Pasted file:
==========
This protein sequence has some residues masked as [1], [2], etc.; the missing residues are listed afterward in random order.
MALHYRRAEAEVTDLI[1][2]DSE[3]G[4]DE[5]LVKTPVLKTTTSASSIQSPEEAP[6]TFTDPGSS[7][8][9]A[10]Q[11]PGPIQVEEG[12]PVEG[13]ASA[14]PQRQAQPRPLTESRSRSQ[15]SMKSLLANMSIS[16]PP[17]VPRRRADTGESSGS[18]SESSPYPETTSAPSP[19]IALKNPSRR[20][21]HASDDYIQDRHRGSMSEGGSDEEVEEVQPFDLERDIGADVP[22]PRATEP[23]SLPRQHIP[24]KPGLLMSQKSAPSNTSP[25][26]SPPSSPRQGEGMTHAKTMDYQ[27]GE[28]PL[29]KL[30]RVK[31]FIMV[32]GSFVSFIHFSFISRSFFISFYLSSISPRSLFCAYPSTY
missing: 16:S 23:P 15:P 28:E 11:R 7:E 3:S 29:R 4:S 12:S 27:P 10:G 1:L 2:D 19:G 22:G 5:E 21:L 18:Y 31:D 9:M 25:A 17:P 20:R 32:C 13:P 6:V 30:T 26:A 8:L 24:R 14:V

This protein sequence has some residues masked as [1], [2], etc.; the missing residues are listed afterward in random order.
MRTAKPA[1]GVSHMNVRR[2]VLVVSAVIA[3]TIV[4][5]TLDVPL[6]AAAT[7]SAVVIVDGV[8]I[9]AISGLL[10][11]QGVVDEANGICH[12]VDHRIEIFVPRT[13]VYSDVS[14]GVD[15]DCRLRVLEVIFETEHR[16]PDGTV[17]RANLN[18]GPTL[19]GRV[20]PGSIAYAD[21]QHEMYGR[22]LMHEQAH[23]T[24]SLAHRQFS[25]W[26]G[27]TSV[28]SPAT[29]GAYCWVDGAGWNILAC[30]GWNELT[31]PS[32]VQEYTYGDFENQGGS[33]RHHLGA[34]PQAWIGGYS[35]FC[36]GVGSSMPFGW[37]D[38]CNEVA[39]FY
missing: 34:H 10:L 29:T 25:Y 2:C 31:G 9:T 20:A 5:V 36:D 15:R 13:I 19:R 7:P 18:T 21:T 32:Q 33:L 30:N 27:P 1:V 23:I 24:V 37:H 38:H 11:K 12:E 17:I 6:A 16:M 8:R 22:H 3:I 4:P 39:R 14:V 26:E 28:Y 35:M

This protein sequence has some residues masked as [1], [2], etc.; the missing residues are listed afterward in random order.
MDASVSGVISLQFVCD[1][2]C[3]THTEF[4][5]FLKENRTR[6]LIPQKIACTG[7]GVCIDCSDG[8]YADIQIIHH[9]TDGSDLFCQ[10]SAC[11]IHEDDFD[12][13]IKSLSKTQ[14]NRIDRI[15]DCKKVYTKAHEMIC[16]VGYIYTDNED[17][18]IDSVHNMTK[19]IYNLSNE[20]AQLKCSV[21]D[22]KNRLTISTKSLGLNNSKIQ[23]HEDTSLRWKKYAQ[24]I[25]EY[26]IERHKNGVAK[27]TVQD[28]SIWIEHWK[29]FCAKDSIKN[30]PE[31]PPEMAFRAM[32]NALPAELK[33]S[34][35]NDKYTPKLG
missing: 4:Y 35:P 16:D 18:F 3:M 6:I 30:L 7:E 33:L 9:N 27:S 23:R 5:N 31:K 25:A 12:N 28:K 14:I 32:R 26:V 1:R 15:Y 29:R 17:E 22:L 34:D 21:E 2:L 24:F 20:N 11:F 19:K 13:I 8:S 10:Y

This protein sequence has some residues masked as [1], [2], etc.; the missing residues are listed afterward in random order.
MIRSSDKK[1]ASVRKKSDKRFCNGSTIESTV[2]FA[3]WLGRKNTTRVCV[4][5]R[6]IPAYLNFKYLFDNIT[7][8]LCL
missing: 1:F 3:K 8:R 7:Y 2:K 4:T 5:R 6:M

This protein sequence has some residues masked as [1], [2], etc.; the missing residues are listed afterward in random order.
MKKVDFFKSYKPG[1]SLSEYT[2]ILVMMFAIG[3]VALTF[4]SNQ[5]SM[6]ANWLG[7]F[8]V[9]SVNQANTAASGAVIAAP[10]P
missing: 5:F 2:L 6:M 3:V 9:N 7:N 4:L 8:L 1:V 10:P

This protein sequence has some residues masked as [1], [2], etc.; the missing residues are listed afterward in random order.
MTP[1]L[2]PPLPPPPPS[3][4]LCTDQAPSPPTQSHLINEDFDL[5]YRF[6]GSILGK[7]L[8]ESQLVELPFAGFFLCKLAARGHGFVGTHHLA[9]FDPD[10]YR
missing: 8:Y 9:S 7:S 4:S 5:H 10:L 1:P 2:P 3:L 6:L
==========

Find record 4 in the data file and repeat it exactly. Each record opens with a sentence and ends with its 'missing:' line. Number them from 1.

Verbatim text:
This protein sequence has some residues masked as [1], [2], etc.; the missing residues are listed afterward in random order.
MIRSSDKK[1]ASVRKKSDKRFCNGSTIESTV[2]FA[3]WLGRKNTTRVCV[4][5]R[6]IPAYLNFKYLFDNIT[7][8]LCL
missing: 1:F 3:K 8:R 7:Y 2:K 4:T 5:R 6:M